Bringing a film to a film festival is not necessarily such a hard thing to do, other than meeting the criteria for entry and of course, having the artistic merit. As St. Louis Q-Fest 2010 was about to begin, the rather salacious and trans-exploitative film by Israel Luna was being prepared for its debut at the Tribeca International Film Festival in New York City. While I had previously looked at Q-Fest's line up here in St. Louis and saw there was no 'Transgender-related' offering, I did note to myself 'maybe next year' and then actually had a sigh of relief, as I did prefer not having to address such an issue such as 'TO#WK' rather than have just 'anything' offered up to settle the inclusive mindset that I possess.
In the course of watching many films where there is a transgender individual portrayed, I have come across any number of the scenarios where it is exploitative in any sense of the word or the person is portrayed in a 'down-on-the luck' scenario and rarely if ever is the transgender portrayed as successful or as a well-educated or 'tech' person. As we all know (and if you don't, I suggest some rather high intensity, remedial reading over at 'Wiki') the transgender individual is no less smarter, no less intellectual than most anyone else. Yet most films will dwell upon something else thus perpetuating the myth that 'gender identity disorder' is an impairment or psychosis of the brain function.
So with the possibility of TO#WK being brought to town, I contacted the Artistic Director of Cinema St Louis, which produces the St Louis International Film Festival ((SLIFF) and we began to look at bringing the film “Paulista” to SLIFF this year. After a copy of 'Paulista' was obtained by SLIFF, we sat down for a acceptance screening and it was indeed accepted and will be shown at the Festival here in St. Louis, in November. What follows, is my estimation of what it takes to bring a good film to a festival. Note: I am writing this from a 'Transgender aspect, it should apply in most any case.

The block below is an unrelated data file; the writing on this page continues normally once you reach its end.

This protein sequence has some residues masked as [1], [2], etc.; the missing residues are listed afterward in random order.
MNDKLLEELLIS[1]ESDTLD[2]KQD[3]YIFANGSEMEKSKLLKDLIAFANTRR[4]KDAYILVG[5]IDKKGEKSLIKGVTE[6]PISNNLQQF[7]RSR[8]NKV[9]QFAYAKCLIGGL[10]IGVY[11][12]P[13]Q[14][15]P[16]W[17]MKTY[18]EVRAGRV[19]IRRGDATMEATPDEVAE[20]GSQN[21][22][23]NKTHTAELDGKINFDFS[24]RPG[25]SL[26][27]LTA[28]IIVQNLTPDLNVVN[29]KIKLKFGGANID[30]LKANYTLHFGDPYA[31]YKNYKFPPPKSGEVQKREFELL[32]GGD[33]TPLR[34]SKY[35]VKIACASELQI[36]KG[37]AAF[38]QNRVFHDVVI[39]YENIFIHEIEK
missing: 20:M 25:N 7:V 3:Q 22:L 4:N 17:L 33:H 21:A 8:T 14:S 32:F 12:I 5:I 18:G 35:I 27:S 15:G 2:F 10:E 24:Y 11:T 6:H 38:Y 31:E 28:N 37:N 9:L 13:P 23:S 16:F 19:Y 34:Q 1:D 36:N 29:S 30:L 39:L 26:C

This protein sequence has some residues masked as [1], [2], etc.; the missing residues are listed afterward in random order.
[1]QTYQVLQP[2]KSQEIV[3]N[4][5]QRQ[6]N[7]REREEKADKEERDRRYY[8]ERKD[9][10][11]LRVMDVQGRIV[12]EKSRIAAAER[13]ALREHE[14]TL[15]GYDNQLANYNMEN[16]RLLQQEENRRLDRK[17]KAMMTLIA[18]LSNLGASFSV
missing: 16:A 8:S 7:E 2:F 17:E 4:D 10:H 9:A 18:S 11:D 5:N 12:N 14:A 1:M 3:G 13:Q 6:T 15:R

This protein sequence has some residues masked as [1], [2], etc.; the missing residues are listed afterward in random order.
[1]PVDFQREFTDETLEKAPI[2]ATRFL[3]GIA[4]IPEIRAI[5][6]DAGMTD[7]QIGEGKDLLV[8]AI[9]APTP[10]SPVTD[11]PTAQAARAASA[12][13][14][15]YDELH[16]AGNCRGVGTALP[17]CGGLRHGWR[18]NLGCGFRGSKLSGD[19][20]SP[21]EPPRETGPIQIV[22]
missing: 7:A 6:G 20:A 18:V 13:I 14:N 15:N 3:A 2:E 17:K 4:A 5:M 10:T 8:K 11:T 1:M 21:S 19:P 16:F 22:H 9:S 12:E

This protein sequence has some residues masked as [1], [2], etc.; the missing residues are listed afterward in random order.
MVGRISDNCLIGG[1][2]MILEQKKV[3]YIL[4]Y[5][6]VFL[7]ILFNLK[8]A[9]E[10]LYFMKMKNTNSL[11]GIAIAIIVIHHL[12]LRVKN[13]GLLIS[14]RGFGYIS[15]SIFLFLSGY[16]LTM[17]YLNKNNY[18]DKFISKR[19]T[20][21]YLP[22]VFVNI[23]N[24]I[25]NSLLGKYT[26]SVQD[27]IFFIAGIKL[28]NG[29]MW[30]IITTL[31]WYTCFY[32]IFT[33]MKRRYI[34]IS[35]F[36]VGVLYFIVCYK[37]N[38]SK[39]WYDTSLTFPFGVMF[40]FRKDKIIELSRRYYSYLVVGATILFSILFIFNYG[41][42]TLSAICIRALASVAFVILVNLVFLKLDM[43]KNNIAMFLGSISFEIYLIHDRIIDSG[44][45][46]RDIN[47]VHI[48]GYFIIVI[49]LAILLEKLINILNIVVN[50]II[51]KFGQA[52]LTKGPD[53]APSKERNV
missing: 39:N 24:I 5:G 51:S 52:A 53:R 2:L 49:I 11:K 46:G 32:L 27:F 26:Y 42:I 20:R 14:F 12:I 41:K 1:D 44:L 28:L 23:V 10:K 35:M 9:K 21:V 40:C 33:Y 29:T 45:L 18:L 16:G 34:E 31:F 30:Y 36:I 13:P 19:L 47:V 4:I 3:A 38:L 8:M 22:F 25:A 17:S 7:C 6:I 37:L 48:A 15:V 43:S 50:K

1. Know the film, either through reviews by a reputable film critic or through reviews coming from other transgender folks who have seen it at other festivals. There's no point in bringing in a film you don't like yourself. And the first thing the selection committee / Artistic Director will be looking for is credible artistic value. Don't waste their time.
2. Determine the criteria from which selections will be chosen: Remember, most film festivals will not bring in a film that has been previously fully released to the public and/or available for sale on DVD or Blu-Ray.
3. Establish contact and meet with the Festival's Artistic director / Selection Committee: Explain why a marginalizing / exploitative film is damaging / dehumanizing to the Transgender Community and hurtful to the entire Community as a whole. Then explain why a trans-positive film is needed in a film festival, including the need for Transgender representation in the festival.
4. Ask to attend the acceptance screening of the film: While many films may seem innocuous simply by title or summary, there still may be that one little bit that is unacceptable as far the point you are trying to make. Remember, you are representing the Transgender Community. Also, you will be able to have a feel of what the 'age-level' will be for those “Not Rated” films, with regard to vulgar language and sexual situations. Remember that vulgarity and sexual situations are quite acceptable in a film if it isn't being used to titillate or becomes the main feature of the film. Be prepared to answer questions as to why the film is acceptable to the Trans Community
5. Is there a person, group, organization or business willing to financially sponsor the film?: Many festivals are produced and run by non-profit organizations and there is a cost to bring in the film, promote, advertise and show the film. Having a sponsor no doubt makes it attractive to the festival, but do yet remember, the film itself must pass other success criteria.
Revlon Robyn (aka Robyn Carolyn Montague)
for TOXIC Ticked off Tra**ies With Knives Clearinghouse
June 7, 2010